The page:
Home
Twitter
RSS
Newsletter
Denny Markovic
30 May, 2011

The Witcher 2: Assassins Of Kings Review

PC Review | A CDProjekt guide on how to make an amazing RPG.
CDProjekt are a company that have built one very strong reputation in only a few short years since their inception. Their debut game, the novel-inspired RPG The Witcher was critically acclaimed and financially successful, introducing a mature, well thought out and powerful RPG experience which, though flawed, was loved by many and considered somewhat of a masterpiece in its own right. Then came along their other creation, Good Old Games, which brought many forgotten games back from the dead with extra features, no DRM and an incredibly low price. So what's not to love about this company? It's a rarity in this day and age for a studio to look after and listen to its consumers so well and with that deliver incredibly polished games at the same time. So, now that the highly anticipated sequel, The Witcher 2: Assassins of Kings is finally out and about, does it still retain the originals flare and go on to pave the way for RPGs? The short answer is an absolutely enormous yes.

While trying not to delve into too many details of the narrative, The Witcher 2 begins four months after the ending events of The Witcher. The protagonist, Geralt of Rivia, has just barely stopped an assassination attempt on the Temerian King Foltest's life, and is surprised to discover that the assassin bears the same cat-like eyes that he has - a sign that the assassin was also a Witcher. With this knowledge in hand, Geralt becomes Foltest's trusted bodyguard... that is until Geralt ends up in a prison, accused of murdering the King during a battle to quell a rebellion in Temerian territory. Here is where Geralt's new journey begins, and what a journey it is.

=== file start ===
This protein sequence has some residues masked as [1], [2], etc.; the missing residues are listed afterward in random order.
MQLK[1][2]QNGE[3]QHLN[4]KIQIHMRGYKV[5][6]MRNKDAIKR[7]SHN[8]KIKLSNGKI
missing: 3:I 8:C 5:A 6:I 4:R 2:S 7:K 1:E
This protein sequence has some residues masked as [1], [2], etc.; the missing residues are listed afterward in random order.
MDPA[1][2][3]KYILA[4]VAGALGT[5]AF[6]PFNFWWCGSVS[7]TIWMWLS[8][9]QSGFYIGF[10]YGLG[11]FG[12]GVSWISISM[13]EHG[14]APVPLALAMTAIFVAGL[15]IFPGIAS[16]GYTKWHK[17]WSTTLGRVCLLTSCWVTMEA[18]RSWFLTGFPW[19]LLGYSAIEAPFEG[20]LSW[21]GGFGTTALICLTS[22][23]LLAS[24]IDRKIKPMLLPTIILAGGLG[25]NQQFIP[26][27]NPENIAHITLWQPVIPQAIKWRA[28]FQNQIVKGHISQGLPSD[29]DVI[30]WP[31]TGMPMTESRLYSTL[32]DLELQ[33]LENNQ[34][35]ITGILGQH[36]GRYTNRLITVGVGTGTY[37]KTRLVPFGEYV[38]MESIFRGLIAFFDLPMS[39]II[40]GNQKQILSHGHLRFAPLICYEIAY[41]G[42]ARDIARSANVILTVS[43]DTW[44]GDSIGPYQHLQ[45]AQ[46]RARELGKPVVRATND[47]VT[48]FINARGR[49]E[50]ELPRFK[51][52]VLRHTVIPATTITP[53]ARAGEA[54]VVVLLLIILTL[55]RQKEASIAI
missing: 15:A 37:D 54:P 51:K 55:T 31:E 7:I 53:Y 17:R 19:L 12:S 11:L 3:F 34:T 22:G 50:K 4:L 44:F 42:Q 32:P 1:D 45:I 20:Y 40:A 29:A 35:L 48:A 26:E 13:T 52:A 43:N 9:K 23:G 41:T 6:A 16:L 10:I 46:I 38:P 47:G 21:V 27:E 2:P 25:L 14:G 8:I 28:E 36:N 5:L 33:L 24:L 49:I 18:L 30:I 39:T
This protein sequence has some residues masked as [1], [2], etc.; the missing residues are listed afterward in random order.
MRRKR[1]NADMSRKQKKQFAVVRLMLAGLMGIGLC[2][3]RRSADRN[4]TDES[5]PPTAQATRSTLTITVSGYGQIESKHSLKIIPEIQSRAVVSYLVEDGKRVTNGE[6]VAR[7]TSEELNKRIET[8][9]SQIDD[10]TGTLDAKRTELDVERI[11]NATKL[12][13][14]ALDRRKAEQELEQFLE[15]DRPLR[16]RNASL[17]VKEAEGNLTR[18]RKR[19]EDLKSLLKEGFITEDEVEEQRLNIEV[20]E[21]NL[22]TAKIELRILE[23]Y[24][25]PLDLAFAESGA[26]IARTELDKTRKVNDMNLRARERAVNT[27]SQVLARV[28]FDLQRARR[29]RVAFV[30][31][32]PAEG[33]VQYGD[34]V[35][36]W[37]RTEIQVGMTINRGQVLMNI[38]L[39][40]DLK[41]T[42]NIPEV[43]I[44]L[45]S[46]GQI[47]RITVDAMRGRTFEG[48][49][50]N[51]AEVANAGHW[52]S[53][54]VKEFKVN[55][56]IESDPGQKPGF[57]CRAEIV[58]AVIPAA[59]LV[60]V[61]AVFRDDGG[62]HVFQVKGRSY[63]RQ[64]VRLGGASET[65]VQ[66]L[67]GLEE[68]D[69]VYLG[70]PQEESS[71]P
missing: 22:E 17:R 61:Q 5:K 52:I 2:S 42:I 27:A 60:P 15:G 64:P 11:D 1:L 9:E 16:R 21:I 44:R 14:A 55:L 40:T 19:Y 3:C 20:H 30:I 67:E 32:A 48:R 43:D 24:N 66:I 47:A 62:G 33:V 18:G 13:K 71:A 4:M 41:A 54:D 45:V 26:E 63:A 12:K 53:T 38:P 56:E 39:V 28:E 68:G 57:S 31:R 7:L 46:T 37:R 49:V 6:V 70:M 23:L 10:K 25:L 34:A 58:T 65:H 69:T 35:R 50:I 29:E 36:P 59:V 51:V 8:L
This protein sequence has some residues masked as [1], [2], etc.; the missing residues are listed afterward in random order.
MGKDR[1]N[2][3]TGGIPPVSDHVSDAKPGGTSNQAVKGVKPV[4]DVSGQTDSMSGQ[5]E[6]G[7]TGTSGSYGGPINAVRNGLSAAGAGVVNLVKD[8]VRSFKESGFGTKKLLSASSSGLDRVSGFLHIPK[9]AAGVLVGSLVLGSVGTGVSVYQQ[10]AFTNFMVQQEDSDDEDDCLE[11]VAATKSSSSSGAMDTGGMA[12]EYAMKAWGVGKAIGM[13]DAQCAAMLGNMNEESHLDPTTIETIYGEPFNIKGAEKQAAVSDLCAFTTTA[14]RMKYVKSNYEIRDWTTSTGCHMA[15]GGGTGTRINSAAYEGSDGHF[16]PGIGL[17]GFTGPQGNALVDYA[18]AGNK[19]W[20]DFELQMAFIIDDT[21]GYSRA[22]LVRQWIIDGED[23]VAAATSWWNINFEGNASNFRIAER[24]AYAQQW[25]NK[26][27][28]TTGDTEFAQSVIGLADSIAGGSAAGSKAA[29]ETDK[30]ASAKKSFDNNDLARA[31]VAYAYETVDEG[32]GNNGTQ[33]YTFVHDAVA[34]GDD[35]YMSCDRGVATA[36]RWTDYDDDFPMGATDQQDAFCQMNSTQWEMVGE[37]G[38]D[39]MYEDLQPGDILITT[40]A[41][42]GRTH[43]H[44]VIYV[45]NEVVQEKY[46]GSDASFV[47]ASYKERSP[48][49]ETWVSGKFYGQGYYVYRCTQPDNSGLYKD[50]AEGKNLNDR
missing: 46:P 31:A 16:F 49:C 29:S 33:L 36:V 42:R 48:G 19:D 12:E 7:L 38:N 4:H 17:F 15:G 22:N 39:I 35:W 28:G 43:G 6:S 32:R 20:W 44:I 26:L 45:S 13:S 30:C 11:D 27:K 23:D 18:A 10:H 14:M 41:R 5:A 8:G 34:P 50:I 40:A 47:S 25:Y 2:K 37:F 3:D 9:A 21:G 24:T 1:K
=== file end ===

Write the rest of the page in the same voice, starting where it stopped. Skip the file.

Throughout the 30+ hour game, Geralt will visit many locales, encounter many different characters (both returning and brand new), and be caught in an enormously complex tale of political corruption, conspiracies, loyalty, warfare, and not to mention a personal journey for Geralt himself as he recovers much of his lost memory and rediscovers who he really was prior to his amnesia. It's also incredibly dynamic, as choices made throughout the game significantly affect the flow and direction the story takes so no two playthroughs are exactly the same. In fact, it's so significant that there are entire areas that you won't see depending on choices you make, and like the original game, these decisions aren't easy. While most modern RPGs go for the black and white kind of decision making where you're either good or bad, The Witcher never really distinguishes what is good or evil in this world; it's all based on shades of grey. This very much reflects the stance of Witchers in Sapkowski's (the author of the books) lore, where they are a very neutral band of monster hunters that try not to take any sides in situations but strive to pick the lesser of two evils if forced to.

Geralt as a character is wise and extremely intelligent and has a level of depth that is rare in video games. This also applies to a substantial amount of the supporting characters too, who all seem to have some personal agenda and goal behind all their motives and relations with you. It is without a doubt one of the most mature, intelligent and borderline brilliant stories in a video game to date that is also highly replayable, especially considering the multiple endings, pathways, secrets and revised and renewed gameplay mechanics.

Yep. In-game.

Yep. In-game.
Close